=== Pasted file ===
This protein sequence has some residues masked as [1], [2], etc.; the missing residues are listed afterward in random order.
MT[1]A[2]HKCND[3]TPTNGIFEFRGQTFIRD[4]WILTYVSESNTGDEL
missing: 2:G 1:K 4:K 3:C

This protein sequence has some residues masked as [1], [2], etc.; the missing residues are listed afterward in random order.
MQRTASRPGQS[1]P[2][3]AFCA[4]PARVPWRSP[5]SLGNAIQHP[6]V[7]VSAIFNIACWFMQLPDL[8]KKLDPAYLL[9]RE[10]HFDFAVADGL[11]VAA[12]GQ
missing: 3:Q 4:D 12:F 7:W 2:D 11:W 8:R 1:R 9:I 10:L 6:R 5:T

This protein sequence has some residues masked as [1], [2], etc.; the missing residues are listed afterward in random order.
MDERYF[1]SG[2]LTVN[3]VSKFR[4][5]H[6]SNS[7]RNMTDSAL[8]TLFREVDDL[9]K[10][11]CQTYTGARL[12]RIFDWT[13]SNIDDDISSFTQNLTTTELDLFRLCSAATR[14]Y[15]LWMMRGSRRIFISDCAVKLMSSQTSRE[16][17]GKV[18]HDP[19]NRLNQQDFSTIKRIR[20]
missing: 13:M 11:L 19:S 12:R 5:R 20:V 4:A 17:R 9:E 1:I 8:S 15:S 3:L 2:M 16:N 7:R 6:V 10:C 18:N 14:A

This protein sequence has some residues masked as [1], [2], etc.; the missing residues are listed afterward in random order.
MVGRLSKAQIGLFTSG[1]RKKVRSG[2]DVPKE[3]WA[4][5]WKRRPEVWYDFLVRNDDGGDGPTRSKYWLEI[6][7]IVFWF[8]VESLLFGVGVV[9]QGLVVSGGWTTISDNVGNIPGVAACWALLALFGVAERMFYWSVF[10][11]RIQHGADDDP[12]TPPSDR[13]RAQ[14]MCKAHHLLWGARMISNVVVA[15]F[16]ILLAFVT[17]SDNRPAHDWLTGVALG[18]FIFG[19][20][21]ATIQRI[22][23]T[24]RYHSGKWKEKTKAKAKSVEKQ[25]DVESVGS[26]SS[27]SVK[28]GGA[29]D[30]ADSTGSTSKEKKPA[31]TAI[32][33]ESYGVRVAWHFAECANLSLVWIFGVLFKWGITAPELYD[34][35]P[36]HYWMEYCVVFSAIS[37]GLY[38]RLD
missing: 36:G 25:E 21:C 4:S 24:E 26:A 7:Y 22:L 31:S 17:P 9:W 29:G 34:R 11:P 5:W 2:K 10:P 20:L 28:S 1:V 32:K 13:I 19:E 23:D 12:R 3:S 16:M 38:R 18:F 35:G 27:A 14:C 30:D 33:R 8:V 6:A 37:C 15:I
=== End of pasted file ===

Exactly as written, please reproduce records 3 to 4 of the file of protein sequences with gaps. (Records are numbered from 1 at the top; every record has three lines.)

This protein sequence has some residues masked as [1], [2], etc.; the missing residues are listed afterward in random order.
MDERYF[1]SG[2]LTVN[3]VSKFR[4][5]H[6]SNS[7]RNMTDSAL[8]TLFREVDDL[9]K[10][11]CQTYTGARL[12]RIFDWT[13]SNIDDDISSFTQNLTTTELDLFRLCSAATR[14]Y[15]LWMMRGSRRIFISDCAVKLMSSQTSRE[16][17]GKV[18]HDP[19]NRLNQQDFSTIKRIR[20]
missing: 13:M 11:L 19:S 12:R 5:R 20:V 4:A 17:R 9:E 1:I 8:S 15:S 3:L 2:M 16:N 7:R 6:V 10:C 18:N 14:A

This protein sequence has some residues masked as [1], [2], etc.; the missing residues are listed afterward in random order.
MVGRLSKAQIGLFTSG[1]RKKVRSG[2]DVPKE[3]WA[4][5]WKRRPEVWYDFLVRNDDGGDGPTRSKYWLEI[6][7]IVFWF[8]VESLLFGVGVV[9]QGLVVSGGWTTISDNVGNIPGVAACWALLALFGVAERMFYWSVF[10][11]RIQHGADDDP[12]TPPSDR[13]RAQ[14]MCKAHHLLWGARMISNVVVA[15]F[16]ILLAFVT[17]SDNRPAHDWLTGVALG[18]FIFG[19][20][21]ATIQRI[22][23]T[24]RYHSGKWKEKTKAKAKSVEKQ[25]DVESVGS[26]SS[27]SVK[28]GGA[29]D[30]ADSTGSTSKEKKPA[31]TAI[32][33]ESYGVRVAWHFAECANLSLVWIFGVLFKWGITAPELYD[34][35]P[36]HYWMEYCVVFSAIS[37]GLY[38]RLD
missing: 36:G 25:E 21:C 4:S 24:E 26:A 7:Y 22:L 31:S 17:P 9:W 29:G 34:R 11:P 5:W 2:K 10:P 20:L 28:S 1:V 32:K 13:I 19:E 23:D 12:R 3:S 16:M 38:R 18:F 35:G 27:A 14:C 30:D 33:R 8:V 6:A 37:C 15:I